[rabbitmq-discuss] Channel takes everyone down

James Aimonetti james at 2600hz.com
Thu Jul 21 14:11:34 BST 2011

Hash: SHA1

>Really though, why would your processes be exiting with a non-normal
>reason? That suggests some sort of crash/bug and thus tearing down the
>connection _could_ be considered the right thing to do. One way around
>this though would be to use several connections rather than several

I have many consumers that listen for a given type of request. They
spawn handlers for each request to see if they should handle this
particular request. Those handlers will exit non-normally because there
are a lot of pattern-matching-as-assertion lines to make sure the
handler is processing a request it knows how to respond to, a la "let it
crash". We have redundancy in the cluster so that segment A that has
clients A-M and segment B with clients N-Z (not really how its done)
will both receive a call for client P. Both segments will spawn at least
two handlers for the call each, but those handlers on segment A will
crash pretty quickly, while segment B will happily process the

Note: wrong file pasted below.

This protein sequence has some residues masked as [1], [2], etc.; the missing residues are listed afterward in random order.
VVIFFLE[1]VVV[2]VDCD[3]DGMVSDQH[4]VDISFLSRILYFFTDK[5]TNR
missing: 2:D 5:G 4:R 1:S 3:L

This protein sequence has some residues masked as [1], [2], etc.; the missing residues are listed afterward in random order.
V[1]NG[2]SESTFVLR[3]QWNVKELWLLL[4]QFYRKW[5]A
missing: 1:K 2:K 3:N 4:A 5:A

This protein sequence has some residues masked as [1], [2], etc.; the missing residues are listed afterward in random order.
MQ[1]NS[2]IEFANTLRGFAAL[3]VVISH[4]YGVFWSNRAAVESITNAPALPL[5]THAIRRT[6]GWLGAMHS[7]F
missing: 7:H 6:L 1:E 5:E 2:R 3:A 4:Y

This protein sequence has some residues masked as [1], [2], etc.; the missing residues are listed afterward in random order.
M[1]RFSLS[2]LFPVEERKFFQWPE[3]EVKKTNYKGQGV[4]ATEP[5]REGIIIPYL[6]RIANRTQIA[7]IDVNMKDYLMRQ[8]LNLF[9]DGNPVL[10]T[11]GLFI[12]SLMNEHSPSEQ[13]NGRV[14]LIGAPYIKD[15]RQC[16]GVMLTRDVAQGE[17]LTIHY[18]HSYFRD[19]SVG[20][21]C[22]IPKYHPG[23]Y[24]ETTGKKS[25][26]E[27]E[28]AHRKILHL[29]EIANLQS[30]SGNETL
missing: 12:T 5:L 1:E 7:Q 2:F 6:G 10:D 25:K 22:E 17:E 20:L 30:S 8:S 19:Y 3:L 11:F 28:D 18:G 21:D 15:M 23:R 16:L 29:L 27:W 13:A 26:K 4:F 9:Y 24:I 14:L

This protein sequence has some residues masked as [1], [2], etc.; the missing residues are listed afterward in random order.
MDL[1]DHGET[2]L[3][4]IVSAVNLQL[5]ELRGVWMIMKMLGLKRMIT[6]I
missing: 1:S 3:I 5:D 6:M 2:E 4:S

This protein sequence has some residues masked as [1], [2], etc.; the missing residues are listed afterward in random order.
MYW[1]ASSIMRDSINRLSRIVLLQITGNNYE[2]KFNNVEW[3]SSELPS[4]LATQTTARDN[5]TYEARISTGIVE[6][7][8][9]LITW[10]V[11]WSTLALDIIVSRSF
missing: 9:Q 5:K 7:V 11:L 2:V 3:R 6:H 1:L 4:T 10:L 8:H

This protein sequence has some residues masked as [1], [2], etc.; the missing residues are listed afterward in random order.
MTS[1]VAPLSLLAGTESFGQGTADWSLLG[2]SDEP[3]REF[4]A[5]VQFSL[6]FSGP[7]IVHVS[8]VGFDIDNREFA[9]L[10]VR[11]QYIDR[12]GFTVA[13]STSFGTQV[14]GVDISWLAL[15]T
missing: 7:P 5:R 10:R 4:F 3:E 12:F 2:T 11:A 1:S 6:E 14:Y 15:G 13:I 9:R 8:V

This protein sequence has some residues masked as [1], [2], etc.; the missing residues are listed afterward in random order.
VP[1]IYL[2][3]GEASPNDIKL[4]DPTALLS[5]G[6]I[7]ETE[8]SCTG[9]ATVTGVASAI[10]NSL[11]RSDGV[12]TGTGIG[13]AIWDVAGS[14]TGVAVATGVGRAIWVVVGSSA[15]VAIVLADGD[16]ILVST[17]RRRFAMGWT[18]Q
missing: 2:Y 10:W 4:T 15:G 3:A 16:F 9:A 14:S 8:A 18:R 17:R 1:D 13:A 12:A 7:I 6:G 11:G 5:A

particular call.

Mmore specifically, for example, there is a listener for incoming
telephone calls that spawns a handler for that particular call-id.
Events for that call are published with the routing key
call.event.CALLID. This listener can crash for a variety of reasons,
valid or not, but those moments it was out of service mean it can't know
the state of the call (having a durable queue store those messages isn't
an option because we run primarily with ram_nodes since we want to be
able to put this on an embedded device that may not have a hard-drive,
or may have a flash-card which we want to avoid writing to).

Each call handler has a channel to consume over, but since call handlers
can live a few milliseconds or a few minutes or even hours (depending on
how long the call lasts), I've found it hard to simulate various call
volumes to track down when and why my channel/consumer monitoring
process "orphans" a channel (the consumer goes down but the channel
isn't closed). So my quick fix was to link them directly.

I've stayed away from multiple connections as I thought channels were a
lighter-weight concept than connections. One day, I'd like to see if we
can't increase throughput by having multiple connections as well, but
for now what we have serves us well. And, like I said, this issue is
relatively easy to clean up manually and only becomes a problem after
weeks of running, but when we hit the embedded device phase, our memory
constraints will start to expose these types of leaks faster.

Sorry for the ramble. Will be watching for those updates!

Take care,


- -- 
James Aimonetti
Distributed Systems Engineer / DJ MC_

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